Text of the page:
• Copyright © 2013 CommonsWare, LLC Retained Fragment ● setRetainInstance(true) ● Effects – Fragment not destroyed and recreated on configuration change – onPostExecute() can work with fragment to update UI, will affect the appropriate widgets depending on timing
  • Copyright © 2013 CommonsWare, LLC Limits of AsyncTask ● Does Not Keep Device Awake ● Does Not Keep Process Alive ● Still Must Deal withThread Safety
  • Copyright © 2013 CommonsWare, LLC IntentService ● Use Case – Work that needs to be completed even if user leaves your UI (e.g., presses HOME)... – ...but not so long that the device is likely to fall asleep while you are doing that work ● Benefits – Lets Android know that you are doing work – Immune to configuration changes
  • Copyright © 2013 CommonsWare, LLC IntentService Recipe ● Extend IntentService – Override onHandleIntent(), where you do work on framework-supplied background thread ● Add <service> to Manifest ● Call startService() toTriggerWork – Takes Intent to identify the service – Package extras on Intent for work details – Intent supplied to onHandleIntent()
  • Copyright © 2013 CommonsWare, LLC Event Bus ● Loose Coupling for Result Delivery – LocalBroadcastManager ● Part of Android Support package – greenrobot's EventBus – Square's Otto ● Not as thread-savvy and so may not be suitable
  • Copyright © 2013 CommonsWare, LLC Event Bus Recipe ● UI Layer Receives Events – Register in onResume(), unregister in onPause() ● IntentService Sends Events – Picked up by UI layer if in foreground, to do what's needed – If not picked up, detect and raise a Notification, if appropriate
  • Copyright © 2013 CommonsWare, LLC Limits of IntentService ● No Direct UI Access – Message-based for work requests and results ● Does Not Keep Device Awake ● Still Must Deal withThread Safety – IntentService itself is single-threaded, so multiple commands are not a problem – ...but may still have other code accessing same data on main application thread, other threads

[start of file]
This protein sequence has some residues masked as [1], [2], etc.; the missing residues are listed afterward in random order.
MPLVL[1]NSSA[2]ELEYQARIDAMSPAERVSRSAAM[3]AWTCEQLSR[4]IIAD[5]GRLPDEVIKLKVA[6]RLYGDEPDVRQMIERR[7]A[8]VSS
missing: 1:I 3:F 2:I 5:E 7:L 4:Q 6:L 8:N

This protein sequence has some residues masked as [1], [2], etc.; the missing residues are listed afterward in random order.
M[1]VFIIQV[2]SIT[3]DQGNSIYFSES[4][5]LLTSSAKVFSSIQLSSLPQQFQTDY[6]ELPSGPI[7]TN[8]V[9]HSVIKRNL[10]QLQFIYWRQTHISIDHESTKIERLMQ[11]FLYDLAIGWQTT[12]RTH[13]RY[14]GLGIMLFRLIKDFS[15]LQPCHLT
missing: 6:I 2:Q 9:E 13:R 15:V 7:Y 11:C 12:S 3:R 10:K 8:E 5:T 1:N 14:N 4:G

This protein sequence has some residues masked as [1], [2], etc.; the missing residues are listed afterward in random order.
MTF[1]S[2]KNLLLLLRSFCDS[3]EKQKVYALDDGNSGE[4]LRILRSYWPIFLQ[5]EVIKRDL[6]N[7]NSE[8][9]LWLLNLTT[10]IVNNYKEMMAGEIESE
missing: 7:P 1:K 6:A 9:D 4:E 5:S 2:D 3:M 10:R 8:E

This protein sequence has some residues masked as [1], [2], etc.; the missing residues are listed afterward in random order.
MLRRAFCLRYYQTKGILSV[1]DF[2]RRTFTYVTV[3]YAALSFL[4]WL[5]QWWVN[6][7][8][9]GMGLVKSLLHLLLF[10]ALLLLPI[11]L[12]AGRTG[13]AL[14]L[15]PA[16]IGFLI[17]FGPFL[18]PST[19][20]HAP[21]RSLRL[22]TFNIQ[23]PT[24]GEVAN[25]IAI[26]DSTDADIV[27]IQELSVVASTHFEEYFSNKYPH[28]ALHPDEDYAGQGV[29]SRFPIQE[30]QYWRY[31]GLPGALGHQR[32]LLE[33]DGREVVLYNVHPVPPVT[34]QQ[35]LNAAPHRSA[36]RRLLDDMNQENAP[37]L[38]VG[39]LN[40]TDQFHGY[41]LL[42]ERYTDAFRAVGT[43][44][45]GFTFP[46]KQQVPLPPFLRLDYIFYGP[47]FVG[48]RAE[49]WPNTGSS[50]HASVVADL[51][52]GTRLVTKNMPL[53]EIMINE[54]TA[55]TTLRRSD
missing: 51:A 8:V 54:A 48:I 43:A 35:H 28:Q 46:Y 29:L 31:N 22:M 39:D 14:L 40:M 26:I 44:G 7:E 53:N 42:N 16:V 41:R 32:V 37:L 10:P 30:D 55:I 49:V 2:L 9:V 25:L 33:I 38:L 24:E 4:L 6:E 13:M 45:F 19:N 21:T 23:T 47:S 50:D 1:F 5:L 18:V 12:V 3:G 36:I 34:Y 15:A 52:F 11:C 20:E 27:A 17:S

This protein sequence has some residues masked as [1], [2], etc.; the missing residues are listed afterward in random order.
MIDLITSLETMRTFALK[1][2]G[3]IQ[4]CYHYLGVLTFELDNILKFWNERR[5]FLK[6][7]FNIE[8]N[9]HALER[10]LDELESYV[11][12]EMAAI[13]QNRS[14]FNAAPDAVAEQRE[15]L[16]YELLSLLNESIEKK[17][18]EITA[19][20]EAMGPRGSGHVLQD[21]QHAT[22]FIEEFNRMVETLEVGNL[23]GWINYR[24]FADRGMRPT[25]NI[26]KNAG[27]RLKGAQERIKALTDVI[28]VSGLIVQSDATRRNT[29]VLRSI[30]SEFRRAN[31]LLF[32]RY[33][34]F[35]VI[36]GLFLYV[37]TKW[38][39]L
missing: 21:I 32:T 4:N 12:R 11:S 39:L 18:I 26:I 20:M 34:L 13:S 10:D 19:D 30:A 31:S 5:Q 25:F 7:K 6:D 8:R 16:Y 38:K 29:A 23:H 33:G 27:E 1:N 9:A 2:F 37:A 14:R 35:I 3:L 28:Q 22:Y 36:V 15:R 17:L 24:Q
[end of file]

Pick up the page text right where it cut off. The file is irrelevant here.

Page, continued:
• Copyright © 2013 CommonsWare, LLC WakefulIntentService ● http://github.com/commonsguy/cwac-wakeful ● Keeps Device Awake DuringWork ● Recipe – Download JAR – Extend WakefulIntentService instead of IntentService – Override doWakefulWork() instead of onHandleIntent() – Trigger work via sendWakefulWork()
  • Copyright © 2013 CommonsWare, LLC WakefulBroadcastReceiver ● Alternative to WakefulIntentService – Ships with Android Support package ● Recipe – Have work be triggered by broadcast to a subclass of WakefulBroadcastReceiver – Use startWakefulService() in onReceive() – IntentService calls completeWakefulIntent() when work done
  • Copyright © 2013 CommonsWare, LLC Limits ofWakeful Approaches ● No Direct UI Access – Still using event bus for delivering results ● Still Must Deal withThread Safety ● Power Consumption – Require WAKE_LOCK permission – You may appear in “battery blame screen” in Settings
  • Copyright © 2013 CommonsWare, LLC Recap ● GeneralTransactional Recipe – 1 ms to 1 s use→ AsyncTask and retained fragment – 1-15 s use→ IntentService and event bus – 15+ s use wakeful pattern and event bus→ ● Also if the work is triggered outside the UI, such as via a push message
  • Copyright © 2013 CommonsWare, LLC Code! ● https://github.com/commonsguy/cw-omnibus ● SimpleAsyncTask/Retained Fragment – /Threads/SimpleAsyncTask ● AsyncTask/Retained Fragment – /Threads/AsyncTask ● WakefulIntentService/Event Bus – /EventBus